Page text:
« Reply #74 on: March 31, 2013, 05:50:17 AM »

Offline Scion7

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Re: Hans Pfitzner
« Reply #75 on: July 23, 2014, 06:27:49 AM »
For example, I too regard the attitudes taken by Hans Pfitzner to most of his fellow composers with a goodly measure of contempt although it is probably fair to say that Pfitzner was a pretty unpleasant man for most of his life and that his jealousy of (some) other composers had led him to denigrate their work long before 1933. It is also true to say that his apparent admiration for Hans Frank, the Governor-General of Poland, was largely the consequence of Frank taking him in and looking after him in Cracow after he had fallen out with Hermann Goering! Should I stop listening to Pfitzner's music? I don't know.

Frank turned on him, so to speak, later, in getting him removed from his music position at Munich.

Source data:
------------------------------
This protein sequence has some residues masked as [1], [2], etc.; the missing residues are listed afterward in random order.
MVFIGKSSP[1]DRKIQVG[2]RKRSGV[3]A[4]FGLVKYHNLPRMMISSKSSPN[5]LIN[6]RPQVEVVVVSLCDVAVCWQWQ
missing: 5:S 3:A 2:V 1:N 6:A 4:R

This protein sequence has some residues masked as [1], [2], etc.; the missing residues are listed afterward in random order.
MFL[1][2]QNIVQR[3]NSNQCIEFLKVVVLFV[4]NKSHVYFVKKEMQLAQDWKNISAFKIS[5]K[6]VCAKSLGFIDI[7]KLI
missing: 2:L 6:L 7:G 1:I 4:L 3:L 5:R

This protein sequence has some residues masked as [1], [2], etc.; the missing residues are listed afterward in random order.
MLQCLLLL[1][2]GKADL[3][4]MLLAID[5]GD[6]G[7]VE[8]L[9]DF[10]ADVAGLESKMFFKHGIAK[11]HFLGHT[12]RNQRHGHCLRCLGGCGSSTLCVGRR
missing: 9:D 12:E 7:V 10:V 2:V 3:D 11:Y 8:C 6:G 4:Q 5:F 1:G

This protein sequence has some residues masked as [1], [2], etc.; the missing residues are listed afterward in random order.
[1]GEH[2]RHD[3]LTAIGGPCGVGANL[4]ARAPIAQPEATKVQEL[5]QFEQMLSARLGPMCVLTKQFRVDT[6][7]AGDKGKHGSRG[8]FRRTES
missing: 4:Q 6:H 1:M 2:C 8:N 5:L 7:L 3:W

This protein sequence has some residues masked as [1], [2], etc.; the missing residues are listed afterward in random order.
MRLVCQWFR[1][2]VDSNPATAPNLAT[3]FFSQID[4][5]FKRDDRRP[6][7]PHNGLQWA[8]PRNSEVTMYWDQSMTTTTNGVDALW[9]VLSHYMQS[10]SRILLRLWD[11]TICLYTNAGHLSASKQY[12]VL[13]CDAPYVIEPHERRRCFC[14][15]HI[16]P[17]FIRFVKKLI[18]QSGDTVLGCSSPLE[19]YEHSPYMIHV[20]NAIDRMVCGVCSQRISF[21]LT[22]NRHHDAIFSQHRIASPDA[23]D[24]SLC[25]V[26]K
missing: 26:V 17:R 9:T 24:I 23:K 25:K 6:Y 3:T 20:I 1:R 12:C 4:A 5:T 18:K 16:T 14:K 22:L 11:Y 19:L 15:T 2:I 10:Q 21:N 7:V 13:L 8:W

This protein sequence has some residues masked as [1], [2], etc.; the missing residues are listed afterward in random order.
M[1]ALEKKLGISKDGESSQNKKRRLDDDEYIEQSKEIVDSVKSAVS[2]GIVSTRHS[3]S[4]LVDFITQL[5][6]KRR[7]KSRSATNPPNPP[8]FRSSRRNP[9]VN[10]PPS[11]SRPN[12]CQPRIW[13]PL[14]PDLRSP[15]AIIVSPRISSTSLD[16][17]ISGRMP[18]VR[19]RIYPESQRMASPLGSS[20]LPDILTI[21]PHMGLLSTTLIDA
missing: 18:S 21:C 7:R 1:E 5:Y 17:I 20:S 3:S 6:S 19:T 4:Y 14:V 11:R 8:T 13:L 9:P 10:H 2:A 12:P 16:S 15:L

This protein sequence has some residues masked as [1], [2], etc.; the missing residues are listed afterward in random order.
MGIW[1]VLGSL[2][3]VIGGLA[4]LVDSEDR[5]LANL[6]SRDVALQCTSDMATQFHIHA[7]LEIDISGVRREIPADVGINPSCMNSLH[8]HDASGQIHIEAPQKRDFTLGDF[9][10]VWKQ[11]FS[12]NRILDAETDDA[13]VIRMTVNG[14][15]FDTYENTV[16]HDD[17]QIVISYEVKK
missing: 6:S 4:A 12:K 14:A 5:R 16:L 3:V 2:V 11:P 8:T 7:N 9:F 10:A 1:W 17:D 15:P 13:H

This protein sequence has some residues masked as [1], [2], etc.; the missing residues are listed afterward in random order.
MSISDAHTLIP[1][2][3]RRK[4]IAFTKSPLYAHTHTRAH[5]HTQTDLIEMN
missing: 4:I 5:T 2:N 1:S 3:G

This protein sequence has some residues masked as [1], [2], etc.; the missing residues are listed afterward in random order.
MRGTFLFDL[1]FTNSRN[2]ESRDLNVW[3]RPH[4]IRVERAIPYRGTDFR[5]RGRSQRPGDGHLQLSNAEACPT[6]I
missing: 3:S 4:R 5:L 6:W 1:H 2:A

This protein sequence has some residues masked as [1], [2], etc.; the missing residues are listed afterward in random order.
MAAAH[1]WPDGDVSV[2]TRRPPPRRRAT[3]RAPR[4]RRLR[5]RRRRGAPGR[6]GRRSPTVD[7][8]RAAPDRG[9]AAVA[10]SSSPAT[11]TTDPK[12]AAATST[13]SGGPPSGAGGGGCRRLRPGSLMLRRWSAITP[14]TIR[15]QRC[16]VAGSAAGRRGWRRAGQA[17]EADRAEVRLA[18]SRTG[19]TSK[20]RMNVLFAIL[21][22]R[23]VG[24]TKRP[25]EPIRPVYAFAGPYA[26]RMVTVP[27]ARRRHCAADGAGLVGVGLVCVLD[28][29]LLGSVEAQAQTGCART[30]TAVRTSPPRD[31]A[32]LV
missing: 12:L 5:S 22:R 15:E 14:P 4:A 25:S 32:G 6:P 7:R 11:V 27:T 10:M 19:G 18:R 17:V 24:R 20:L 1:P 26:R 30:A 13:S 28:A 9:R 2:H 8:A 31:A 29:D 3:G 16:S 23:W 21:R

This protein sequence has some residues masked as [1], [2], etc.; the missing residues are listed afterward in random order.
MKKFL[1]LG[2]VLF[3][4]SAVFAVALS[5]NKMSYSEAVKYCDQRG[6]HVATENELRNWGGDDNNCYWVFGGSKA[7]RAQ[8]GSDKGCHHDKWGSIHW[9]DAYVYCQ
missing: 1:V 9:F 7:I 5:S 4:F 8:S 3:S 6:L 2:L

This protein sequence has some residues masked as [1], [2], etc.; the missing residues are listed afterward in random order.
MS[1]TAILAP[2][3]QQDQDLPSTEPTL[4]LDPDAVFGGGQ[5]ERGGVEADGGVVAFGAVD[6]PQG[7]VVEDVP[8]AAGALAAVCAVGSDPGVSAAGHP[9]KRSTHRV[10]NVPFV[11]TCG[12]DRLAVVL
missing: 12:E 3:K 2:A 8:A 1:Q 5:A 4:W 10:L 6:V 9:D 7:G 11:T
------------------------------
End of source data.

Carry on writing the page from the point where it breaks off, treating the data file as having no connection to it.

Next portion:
I was just listening to his Opus 1 cello sonata.  Not bad, a little engaging work that no one will confuse with Brahms, for example, but it's a solidly crafted 3rd-tier work from a composer who lived a life that from what I have read, was not that happy.  A bit of a crank, drawn to National Socialism in its early days from a fiercely German nationalist standpoint, but alienated by it by 1934, and who tried to protect his Jewish friends, not always successfully.  Cursed by Hitler after his one meeting with him in a hospital, he tried to survive in an environment run by thugs, winding up homeless from Allied bombing and then going through the de-Nazification process (probably unnecessary) and eventually insane.  A good craftsman, like the majority of composers, with a couple gems under his belt like Palestrina and the G-minor cello concerto.  Will need to spend some more time at the University library with that biography I found on him.